• Ps 77:20 - presumably alludes to the wanderings in the desert for almost 40 years.

Thus, I see no contradiction here at all.

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Was there rain and thunder when they crossed the Red Sea as alluded in Psalms 77:15-20?

Summary: No. They didn't have actual rain or thunder as we think of them. What God gave the people to help them cross the Red Sea caused plenty of water and loud sounds to deal with though.

There actually is something in Exodus regarding a “pillar of cloud” and a "pillar of fire" that God gave the people to help them as they traveled. It is just back in Exodus 13.

Exodus 13:20-22 (NASB)

20 Then they set out from Succoth and camped in Etham on the edge of the wilderness. 21 The LORD was going before them in a pillar of cloud by day to lead them on the way, and in a pillar of fire by night to give them light, that they might [a]travel by day and by night. 22 [b]He did not take away the pillar of cloud by day, nor the pillar of fire by night, from before the people.

One key point is in the last verse, which notes that God always used the pillars of cloud and fire to be protective of the people. Apparently, God was controlling where the water went, but that was away from the people as they crossed the Red Sea.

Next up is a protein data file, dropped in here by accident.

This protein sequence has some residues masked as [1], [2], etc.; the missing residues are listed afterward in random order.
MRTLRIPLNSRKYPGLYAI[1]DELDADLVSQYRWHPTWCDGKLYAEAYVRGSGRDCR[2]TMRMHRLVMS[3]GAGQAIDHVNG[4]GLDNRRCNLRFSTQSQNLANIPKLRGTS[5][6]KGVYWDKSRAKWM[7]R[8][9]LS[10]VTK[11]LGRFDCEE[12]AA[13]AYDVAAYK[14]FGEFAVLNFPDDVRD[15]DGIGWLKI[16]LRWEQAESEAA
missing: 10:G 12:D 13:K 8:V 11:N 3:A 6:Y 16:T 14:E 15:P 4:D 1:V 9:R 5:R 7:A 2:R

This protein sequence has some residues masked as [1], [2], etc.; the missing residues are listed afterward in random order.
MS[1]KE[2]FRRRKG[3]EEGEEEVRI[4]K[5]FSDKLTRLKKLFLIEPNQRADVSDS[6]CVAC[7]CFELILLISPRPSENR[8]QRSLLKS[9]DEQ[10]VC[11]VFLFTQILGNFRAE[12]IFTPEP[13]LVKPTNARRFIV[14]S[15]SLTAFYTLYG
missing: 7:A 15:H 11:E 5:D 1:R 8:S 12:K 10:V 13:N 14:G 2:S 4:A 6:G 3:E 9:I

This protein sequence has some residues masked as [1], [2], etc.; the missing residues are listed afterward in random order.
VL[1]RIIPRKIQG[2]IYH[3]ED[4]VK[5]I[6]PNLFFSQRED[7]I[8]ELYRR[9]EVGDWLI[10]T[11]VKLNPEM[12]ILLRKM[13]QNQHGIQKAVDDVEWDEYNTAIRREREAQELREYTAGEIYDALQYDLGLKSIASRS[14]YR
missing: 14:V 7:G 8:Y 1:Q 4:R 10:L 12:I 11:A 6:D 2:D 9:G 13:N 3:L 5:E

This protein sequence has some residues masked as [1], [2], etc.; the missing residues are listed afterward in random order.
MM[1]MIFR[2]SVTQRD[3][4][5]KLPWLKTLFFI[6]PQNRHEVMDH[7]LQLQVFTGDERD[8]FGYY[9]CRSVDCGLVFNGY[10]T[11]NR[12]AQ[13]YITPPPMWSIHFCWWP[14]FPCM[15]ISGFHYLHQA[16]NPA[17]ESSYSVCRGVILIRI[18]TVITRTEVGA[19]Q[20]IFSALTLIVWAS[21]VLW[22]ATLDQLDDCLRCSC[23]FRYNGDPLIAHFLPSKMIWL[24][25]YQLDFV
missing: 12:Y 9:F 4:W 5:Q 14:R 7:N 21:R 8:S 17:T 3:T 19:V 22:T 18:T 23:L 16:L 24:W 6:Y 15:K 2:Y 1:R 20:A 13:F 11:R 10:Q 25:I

Water was headed in every direction, accept toward them. It was especially sent toward the Egyptians. The Israelites (Exodus 14:19) saw that Pharaoh was chasing them and turned to Moses, who turned to God.

Exodus 14:19-22 (NASB)

19 The angel of God, who had been going before the camp of Israel, moved and went behind them; and the pillar of cloud moved from before them and stood behind them. 20 So it came between the camp of Egypt and the camp of Israel; and there was the cloud [a]along with the darkness, yet it gave light at night. Thus the one did not come near the other all night. 21 Then Moses stretched out his hand over the sea; and the LORD [b]swept the sea back by a strong east wind all night and turned the sea into dry land, so the waters were divided. 22 The sons of Israel [c]went through the midst of the sea on the dry land, and the waters were like a wall to them on their right hand and on their left.

We read that they were walking across the “sea on the dry land” .

In Psalms 77:15-20 it does have “The clouds poured out water; The skies gave forth a sound;” etc., but that, along with the “arrow flashed here and there”, “lightnings lit up the world”, etc. could be a way of describing the pillars of cloud and fire.

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Exodus 14: